US wind capacity continued its impressive growth in the second quarter while fossil fuel consumption continued to fall. The American Wind Energy Association (AWEA) just released their second quarter report, and it’s full of surprisingly upbeat news for a sector hard-hit by the recession. The resilience of wind power as a low-cost, carbon-free source of electricity is made clear by the ::continue:: 1.2 GW in new wind capacity added March 1-June 30.
4 GW in First Half of Year a Record
While the second quarter’s growth rate was less than half that of the record first quarter, the two quarters add up to another record — for installed wind capacity in the first half of the year (~4 GW vs. 2.7 GW in H1 2008). And even though we are near the bottom of a deep recession, the second quarter growth of 1.2 GW was equal to Q2 2008. It brings total US wind capacity to a world-leading 29.4 GW.
Major growth occurred in 10 different states across the country. In percentage growth, Missouri led the pack by almost doubling its wind capacity last quarter to over .3 GW (too bad MO Senator Claire McCaskill (D) is slowing the current climate bill that would help the state take further advantage of their wind resources). Pennsylvania and South Dakota also had double digit growth rates at 28% and 21%, respectively. Texas extended its leadership in wind by passing 8 GW, while #2 Iowa passed 3 GW.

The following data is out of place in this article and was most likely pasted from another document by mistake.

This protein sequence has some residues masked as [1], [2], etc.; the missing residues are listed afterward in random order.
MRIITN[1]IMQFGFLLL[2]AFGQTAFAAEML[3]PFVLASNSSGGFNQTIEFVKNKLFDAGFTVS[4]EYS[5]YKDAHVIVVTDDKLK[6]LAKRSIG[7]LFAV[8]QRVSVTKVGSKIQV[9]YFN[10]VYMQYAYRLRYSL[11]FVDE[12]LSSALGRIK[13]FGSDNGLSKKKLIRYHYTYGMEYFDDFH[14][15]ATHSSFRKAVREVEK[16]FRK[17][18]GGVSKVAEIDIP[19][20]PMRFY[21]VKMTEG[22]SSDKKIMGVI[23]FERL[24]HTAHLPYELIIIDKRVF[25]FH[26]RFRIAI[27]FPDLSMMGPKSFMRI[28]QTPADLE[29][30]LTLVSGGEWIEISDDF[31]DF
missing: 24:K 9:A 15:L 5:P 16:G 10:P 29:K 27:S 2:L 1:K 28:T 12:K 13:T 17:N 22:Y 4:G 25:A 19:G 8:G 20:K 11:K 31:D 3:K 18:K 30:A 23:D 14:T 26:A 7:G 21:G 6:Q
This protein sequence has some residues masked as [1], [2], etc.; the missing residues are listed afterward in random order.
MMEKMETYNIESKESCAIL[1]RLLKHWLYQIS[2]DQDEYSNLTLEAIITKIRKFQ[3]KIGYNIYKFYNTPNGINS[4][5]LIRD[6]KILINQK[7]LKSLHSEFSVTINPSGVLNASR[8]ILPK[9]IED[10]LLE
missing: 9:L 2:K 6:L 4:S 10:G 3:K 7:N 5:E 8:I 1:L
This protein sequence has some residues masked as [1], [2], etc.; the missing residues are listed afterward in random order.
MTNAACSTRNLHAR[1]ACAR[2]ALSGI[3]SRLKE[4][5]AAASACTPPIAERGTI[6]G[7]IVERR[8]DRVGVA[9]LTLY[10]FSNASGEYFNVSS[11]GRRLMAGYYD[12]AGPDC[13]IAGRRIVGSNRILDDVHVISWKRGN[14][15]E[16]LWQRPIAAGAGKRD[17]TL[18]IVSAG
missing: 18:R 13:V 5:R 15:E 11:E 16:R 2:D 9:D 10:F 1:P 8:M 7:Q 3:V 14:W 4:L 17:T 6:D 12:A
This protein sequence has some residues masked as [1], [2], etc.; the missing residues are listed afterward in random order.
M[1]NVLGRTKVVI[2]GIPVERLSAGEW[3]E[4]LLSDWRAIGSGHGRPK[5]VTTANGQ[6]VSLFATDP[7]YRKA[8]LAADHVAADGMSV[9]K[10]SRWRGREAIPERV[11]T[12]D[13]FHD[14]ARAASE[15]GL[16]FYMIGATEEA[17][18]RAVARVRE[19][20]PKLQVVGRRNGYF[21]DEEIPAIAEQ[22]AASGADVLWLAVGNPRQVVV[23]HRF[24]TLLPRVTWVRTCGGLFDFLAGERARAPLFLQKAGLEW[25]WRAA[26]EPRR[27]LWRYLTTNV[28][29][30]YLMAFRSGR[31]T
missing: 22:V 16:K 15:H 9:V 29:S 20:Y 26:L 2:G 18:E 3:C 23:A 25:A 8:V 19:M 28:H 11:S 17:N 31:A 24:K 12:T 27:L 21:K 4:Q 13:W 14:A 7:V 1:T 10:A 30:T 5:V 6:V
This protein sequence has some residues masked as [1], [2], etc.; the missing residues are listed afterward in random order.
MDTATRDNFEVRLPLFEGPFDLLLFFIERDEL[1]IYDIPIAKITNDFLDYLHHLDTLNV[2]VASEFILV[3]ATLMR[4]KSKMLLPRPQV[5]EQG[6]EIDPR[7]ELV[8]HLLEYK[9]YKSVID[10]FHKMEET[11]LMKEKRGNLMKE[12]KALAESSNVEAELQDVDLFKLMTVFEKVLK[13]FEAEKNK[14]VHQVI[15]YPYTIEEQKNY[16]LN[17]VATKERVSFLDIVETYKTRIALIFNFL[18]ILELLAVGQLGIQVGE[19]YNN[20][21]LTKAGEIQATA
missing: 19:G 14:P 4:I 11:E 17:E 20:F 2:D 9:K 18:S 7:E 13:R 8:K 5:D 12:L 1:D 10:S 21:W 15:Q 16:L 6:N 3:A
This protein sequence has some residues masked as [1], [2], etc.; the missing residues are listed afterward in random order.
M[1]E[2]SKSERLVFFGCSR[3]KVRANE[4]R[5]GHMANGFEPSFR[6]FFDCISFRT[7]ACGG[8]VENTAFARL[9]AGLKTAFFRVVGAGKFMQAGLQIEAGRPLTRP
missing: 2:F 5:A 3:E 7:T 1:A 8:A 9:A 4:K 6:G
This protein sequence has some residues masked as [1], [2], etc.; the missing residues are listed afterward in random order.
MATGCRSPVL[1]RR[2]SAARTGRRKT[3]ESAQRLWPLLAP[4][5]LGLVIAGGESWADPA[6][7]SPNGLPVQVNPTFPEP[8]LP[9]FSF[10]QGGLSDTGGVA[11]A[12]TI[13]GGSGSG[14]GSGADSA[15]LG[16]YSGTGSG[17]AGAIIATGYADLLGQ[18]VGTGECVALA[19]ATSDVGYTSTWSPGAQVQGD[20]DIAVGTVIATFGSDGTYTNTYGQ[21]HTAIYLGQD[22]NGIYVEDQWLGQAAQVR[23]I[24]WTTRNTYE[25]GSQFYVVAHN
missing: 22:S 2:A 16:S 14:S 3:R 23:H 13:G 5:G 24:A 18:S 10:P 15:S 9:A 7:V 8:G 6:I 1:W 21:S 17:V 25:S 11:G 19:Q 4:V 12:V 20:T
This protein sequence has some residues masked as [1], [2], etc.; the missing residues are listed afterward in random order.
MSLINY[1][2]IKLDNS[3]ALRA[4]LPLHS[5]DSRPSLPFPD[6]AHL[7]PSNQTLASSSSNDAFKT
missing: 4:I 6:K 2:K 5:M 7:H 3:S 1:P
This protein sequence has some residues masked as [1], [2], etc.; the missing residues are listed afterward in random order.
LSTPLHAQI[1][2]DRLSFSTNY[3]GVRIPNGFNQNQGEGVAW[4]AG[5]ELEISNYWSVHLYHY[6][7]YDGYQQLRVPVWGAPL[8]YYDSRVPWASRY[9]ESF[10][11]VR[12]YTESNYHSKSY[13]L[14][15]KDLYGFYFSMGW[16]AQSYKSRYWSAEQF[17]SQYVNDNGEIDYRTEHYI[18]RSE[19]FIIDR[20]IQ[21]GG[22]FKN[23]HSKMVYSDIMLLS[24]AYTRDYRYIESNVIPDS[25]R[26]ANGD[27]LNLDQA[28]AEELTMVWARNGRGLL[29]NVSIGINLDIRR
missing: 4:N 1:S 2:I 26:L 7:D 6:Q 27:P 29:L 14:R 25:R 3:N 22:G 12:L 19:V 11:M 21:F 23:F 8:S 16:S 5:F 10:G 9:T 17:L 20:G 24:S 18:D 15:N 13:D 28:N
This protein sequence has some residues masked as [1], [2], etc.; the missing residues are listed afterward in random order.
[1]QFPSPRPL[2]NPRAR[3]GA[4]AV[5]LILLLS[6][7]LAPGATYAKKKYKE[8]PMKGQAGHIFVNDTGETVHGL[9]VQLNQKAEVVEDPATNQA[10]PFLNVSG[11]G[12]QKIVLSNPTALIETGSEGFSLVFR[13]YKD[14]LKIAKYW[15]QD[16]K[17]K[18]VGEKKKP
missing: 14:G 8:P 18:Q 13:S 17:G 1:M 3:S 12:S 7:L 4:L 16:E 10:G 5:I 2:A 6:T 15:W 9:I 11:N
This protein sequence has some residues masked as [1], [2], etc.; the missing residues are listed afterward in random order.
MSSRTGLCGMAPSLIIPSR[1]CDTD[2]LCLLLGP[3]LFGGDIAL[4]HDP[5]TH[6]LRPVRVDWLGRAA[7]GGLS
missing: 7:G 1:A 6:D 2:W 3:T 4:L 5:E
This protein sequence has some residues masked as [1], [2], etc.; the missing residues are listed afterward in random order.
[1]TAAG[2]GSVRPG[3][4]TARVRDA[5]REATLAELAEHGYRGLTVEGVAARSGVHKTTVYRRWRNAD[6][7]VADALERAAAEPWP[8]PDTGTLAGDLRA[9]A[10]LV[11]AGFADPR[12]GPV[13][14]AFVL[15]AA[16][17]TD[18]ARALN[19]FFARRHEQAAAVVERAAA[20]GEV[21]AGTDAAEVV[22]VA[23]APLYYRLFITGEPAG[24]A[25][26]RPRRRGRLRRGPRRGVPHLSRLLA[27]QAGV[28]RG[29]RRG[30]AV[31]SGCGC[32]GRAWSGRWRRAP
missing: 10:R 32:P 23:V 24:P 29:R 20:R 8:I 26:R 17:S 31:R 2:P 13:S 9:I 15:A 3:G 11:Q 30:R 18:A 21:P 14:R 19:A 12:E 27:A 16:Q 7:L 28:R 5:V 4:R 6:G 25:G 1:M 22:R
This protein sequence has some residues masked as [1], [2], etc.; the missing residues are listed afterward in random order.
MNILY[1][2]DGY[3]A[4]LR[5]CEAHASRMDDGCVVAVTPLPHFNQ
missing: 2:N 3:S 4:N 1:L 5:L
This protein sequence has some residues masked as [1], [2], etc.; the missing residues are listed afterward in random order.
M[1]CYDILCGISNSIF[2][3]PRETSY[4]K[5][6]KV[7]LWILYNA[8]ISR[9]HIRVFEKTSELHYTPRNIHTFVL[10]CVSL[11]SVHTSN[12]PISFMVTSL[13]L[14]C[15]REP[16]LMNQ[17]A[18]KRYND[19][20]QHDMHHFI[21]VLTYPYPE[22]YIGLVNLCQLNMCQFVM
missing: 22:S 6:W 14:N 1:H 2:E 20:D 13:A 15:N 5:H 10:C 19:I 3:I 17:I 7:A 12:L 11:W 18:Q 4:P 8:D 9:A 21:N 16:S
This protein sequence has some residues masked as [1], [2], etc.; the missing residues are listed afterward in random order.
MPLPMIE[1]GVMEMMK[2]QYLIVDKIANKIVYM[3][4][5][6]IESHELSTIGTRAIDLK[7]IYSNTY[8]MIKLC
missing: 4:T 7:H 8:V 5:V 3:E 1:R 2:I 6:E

My top 10 states list in rough percentage of electricity from wind shifted a little:
- Iowa (~19% of its electricity from wind)
- North Dakota (just below 18%)
- Wyoming (over 15%)
- Oregon (over 8%)
- South Dakota (almost 8%, up from a tie for #7)
- Minnesota (~7.5%, down from #5)
- Kansas (~7%, down from #6)
- Texas (almost 7%, up from #9)
- New Mexico (~6.5%, down from a tie for #7)
- Colorado (~6%)
Wind capacity can now generate ~1.9% of US electricity demand. Wind may pass 2% by year’s end, further crowding out dirtier coal, oil, and natural gas consumption.
Fewer Wind Farms Under Construction Though
The difference between 2009 and 2008 is the second half of the year. Last July, there were ~9 GW under construction. But this July, the queue is a lower ~5 GW (even though it’s a vast improvement from the smaller 3.4 GW under construction at the end of Q1). As I wrote last week, wind farm construction is expected to pick up tremendously in 2010 to a new record above 10 GW.
Could 2009 Rival 2008?
The second half of 2009 is expected to witness a significantly slower pace of installation than last year (almost 5 GW) on more difficult financing and reduced US electricity demand. But the lower turbine prices and the federal stimulus support emerging in the months ahead may help 2009 get close to last year’s phenomenal growth. AWEA projects annual growth of 6-7 GW (second highest ever), with growth continuing at the second quarter’s rate over the next two quarters. They are probably right, since wind farms are such huge projects and take months to complete. But I would love to be surprised by another record year. And I will keep you abreast of progress here as it is made in the weeks ahead.
Onwards in the Sustainable Energy Transition-